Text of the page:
Atos talks to banks over refinancing after rights issue falls through
Shares in French IT giant plummet 25%
Ailing tech integrator Atos is in talks with creditors on refinancing options for debt following the cancellation of its €720 million ($774 million) rights issue and ongoing uncertainty over efforts to split the company to secure its future.
In a market update issued this morning, Atos confirmed it has appointed a mandataire ad hoc, an independent negotiator, to assist in discussions with the banks on a refinancing plan.
The company reckons that because of "changes in the market environment," the conditions for the planned €720 million ($777 million) rights issue are no longer applicable, and the underwriting commitment provided by BNP Paribas and JP Morgan is no longer in effect.
According to the Financial Times, the Atos group faces upwards of €2 billion ($2.15 billion) in debt payments next year, and the share price fell by nearly 25 percent today on news of the refinancing moves.
The rights issue was intended to help Atos strengthen its balance sheet by selling shares, and was announced last year when the company intended to divest itself of Tech Foundations – its datacenter, hosting, digital workplace, and business process outsourcing operations – to EP Equity Investment (EPEI) run by Czech billionaire Daniel Křetínský for an estimated €2 billion ($2.15 billion).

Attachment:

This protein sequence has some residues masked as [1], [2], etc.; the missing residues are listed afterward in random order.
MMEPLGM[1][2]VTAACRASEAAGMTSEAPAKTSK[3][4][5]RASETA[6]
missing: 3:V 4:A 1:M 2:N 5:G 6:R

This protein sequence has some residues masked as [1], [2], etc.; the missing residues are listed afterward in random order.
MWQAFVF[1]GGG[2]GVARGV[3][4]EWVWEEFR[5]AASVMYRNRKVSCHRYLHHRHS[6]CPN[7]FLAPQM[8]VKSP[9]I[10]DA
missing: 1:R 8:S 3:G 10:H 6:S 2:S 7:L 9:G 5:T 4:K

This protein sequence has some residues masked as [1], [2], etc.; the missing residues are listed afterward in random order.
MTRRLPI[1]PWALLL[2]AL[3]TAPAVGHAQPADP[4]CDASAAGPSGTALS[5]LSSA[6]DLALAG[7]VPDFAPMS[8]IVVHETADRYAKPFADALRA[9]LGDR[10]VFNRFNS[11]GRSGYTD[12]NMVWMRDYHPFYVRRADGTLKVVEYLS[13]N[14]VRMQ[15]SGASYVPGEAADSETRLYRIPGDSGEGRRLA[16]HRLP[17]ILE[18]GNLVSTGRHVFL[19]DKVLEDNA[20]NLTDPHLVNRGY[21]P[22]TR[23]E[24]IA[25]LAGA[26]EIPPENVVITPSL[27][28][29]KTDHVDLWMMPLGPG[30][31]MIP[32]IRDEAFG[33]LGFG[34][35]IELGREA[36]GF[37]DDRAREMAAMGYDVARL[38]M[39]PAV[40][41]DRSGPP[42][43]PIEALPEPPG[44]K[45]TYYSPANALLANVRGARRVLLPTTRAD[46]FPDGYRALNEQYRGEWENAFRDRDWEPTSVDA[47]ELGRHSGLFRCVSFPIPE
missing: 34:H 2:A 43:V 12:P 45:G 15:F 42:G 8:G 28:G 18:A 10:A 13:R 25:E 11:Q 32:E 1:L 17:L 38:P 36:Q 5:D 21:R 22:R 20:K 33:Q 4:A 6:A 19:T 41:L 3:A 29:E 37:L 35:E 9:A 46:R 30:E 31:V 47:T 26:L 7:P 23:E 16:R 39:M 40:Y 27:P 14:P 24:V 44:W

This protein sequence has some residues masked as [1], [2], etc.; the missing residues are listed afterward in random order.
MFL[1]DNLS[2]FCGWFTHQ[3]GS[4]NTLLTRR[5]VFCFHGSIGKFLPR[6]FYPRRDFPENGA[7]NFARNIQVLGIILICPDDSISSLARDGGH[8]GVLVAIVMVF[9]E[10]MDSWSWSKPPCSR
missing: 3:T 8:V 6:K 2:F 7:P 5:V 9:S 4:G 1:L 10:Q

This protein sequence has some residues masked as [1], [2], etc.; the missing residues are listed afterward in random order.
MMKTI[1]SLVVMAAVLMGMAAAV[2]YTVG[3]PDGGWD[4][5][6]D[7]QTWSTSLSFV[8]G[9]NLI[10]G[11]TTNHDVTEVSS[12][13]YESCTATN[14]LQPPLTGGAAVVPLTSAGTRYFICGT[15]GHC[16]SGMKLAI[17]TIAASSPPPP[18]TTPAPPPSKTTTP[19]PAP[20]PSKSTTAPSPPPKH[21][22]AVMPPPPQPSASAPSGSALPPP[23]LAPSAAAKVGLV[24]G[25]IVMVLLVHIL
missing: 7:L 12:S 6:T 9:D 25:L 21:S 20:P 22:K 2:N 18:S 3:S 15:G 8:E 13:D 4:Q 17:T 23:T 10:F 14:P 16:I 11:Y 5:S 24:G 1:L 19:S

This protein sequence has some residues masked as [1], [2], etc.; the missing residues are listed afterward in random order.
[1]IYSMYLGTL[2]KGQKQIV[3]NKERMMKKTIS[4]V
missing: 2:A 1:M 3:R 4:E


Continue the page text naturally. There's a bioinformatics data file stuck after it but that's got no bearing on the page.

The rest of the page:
Discussions with EPEI for the sale of Tech Foundations continue, Atos said, including conditions for it to participate in a reserved capital increase for Eviden, the remaining part of Atos, but the company warned there is still no certainty that the negotiations will result in an agreement.
Atos said in a January 3 update that it was examining the legal and financial conditions under which EPEI might be released, in whole or in part, from its commitment to participate in the capital increase.
However, Atos confirmed it is still in a due diligence phase with Airbus about the potential sale of its BDS (Big Data & Security) business to the aerospace giant for €1.5 billion to €1.8 billion ($1.6 billion to $1.96 billion), announced on January 3.
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BDS is currently part of Eviden. Airbus was planning to take a 30 percent stake in all of Eviden last year, but pulled out in March after an activist investor warned the deal would equate to a bailout of parent Atos.
There was even a suggestion last year that the French government might step in and nationalize Atos on the grounds of national security, but it was feared this would create a barrier for the company to sell into foreign markets, especially government projects.
Eviden is currently involved in building Jupiter, Europe's first exascale supercomputer system.
As The Register pointed out earlier this month, Atos faces a series of maturing debts adding up to billions over the next few years.
These include €500 million ($537 million) in bonds maturing in November 2024, €750 million ($806 million) bonds in May 2025, a €900 million ($967 million) revolving credit facility in November 2025, €350 million ($376 million) bonds in November 2028, and €800 million ($860 million) in November 2029.
Atos said it will inform the market in due course about the outcome of discussions with its banks and its refinancing plan. It also warned the refinancing could deliver changes to its capital structure that result in a dilution of existing shareholders.
The company declined to comment any further while the negotiations are ongoing. ®